150 Skyline Drive
Conway, AR 72032
Phone: (501) 329-0300
Fax: (501) 329-8367
Galloway Hall is located in Conway, Arkansas. It was built in 1913 and is a hall of the Hendrix College. It was built to commemorate Bishop Charles Betts Galloway. The building was designed by Charles L. Thompson in the Tudor Revival architectural style, and got listed on the National Register of Historic Places on December 22, 1982.
The First United Methodist Church is a historic church site at Conway in Arkansas. It is accurately located at the junction of Prince and Clifton Street. The church building was constructed in 1913 and is established on a land cover of less than an acre. The site is listed on the National Register of Historic Places and is a prominent monumental structure. The church organizes for early morning worship and the Sunday school among the varied activities planned and executed by it.
This 1925 commemorative sculpture, that bears the names of Confederate soldiers, is listed on the National Register of Historic Places.
Conway's largest city park at 1,200 acres, this park offers swimming, boating, volleyball, softball, picnic, and fishing opportunities.
Bigelow Rosenwald School was a former educational institution. In operation until 1964, it was later converted into the Rosenwald Community Center. The building was constructed in 1926 in the iconic Rosenwald School style of architecture. It features on the National Register of Historic Places.
Located by the 40-acre Lake Bennett which is perfect for fishing and swimming.
Although the current building was constructed in 1933, Immaculate Heart of Mary Church can trace its beginnings back to 1878, which was when Polish settlers arrived in the area. The church they built on the hill was called Jasna Góra, meaning 'Blue Hill'. Over the years, the church has survived repeated fires, and was eventually placed on the National Register of Historic Places in 1982.
If you are entering Little Rock from I-430, you cannot miss the mammoth Pinnacle Mountain to the west, with its pointy, volcano-esque top. The state park centered around this mountain, just a few miles from Little Rock proper, is a unique Arkansas treasure. There are multiple hiking options sure to please adventure seekers. There is also a family-friendly hiking trail that leads to the top on the mountain. Plenty of picnic tables are available, and campgrounds are nearby. The park staff offers frequent events such as cookouts and puppet shows for families, along with survival lessons for adults.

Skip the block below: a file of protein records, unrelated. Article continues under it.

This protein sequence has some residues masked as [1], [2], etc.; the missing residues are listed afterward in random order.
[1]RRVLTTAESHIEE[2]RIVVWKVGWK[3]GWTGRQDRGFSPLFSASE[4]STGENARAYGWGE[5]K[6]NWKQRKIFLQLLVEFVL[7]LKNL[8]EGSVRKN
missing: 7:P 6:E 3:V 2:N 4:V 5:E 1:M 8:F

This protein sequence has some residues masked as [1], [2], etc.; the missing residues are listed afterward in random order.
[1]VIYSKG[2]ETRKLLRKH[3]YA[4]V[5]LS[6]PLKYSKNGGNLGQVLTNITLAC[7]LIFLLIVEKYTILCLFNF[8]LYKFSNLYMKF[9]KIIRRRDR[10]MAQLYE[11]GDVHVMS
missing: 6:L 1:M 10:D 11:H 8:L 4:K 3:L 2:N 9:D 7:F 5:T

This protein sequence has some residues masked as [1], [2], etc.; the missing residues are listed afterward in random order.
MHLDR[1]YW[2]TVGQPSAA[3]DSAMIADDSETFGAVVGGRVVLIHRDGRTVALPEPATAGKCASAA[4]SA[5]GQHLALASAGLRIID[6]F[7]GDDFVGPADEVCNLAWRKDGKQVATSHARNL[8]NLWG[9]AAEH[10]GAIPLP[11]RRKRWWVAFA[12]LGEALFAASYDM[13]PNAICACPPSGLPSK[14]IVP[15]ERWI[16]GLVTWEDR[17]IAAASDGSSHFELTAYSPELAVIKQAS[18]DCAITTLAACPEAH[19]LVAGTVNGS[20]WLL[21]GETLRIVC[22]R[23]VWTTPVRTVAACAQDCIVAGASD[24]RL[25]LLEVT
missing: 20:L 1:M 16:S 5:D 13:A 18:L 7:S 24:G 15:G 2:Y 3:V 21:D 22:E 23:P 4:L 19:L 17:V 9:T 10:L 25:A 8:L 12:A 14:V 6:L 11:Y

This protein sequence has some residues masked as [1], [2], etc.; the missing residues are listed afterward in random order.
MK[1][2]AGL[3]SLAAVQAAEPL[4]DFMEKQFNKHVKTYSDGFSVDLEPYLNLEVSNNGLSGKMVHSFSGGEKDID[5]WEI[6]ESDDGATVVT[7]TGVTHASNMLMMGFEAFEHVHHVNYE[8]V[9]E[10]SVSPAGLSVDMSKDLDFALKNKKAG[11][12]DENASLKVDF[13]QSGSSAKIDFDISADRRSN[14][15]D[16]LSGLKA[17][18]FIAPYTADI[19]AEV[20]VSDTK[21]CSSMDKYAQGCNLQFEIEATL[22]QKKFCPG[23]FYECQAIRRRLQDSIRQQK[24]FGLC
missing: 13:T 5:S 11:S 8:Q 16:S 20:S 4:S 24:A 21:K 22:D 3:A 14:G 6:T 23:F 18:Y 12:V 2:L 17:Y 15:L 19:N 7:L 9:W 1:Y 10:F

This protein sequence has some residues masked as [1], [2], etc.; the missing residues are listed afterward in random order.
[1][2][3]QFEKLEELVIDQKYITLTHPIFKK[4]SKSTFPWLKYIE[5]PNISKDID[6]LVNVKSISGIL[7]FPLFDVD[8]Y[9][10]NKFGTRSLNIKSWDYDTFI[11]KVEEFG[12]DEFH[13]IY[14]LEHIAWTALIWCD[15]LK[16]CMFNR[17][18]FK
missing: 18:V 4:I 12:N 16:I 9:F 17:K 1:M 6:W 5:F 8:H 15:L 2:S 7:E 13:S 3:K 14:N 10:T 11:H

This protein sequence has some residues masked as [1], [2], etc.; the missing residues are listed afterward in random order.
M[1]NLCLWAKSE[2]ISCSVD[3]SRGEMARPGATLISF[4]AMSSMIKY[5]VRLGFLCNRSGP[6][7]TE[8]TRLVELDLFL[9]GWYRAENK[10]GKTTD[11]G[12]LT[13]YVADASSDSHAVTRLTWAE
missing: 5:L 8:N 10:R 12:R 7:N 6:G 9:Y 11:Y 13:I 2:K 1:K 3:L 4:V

This jewel of a park is hidden in the valley of Pinnacle Mountain, only a 15-minute drive from Little Rock. Everything you need to have a relaxing weekend is available here. There are plenty of shady camping spots, some even by the Arkansas River's banks. Families appreciate the huge-covered pavilions, complete with picnic tables and grills. A playground is within walking distance from the camping area, and there is a pleasant-little picnicking area there as well. A boat launch is a popular spot with local fishermen.
Nestled between where the Arkansas and Little Maumelle Rivers meet, lies a 1000 acre (400 hectares) park. Here at Two Rivers Park, locals and visitors alike can partake in a variety of outdoor activities, from horse back riding and cycling to leisurely walks and even gardening! Located within this lush parkland is the Garden Center where residents can rent out garden tracts and plant and weed to their hearts content.
1917, and the closing days of World War I, when it was known as Camp Pike. It is one of the largest state operated training sites in the US. It is headquarters for the Arkansas National Guard and open year round for training.
If the humid Arkansas heat gets you down, cool off at Wild River Country water park. The park offers everything from the Lightning Bolt: —a wild ride down a straight slide: —to the Lazy River, a pool for inner tubers that winds around the park's center. Young children can play in the special Tad Pool area. Refreshment stands are located throughout the park.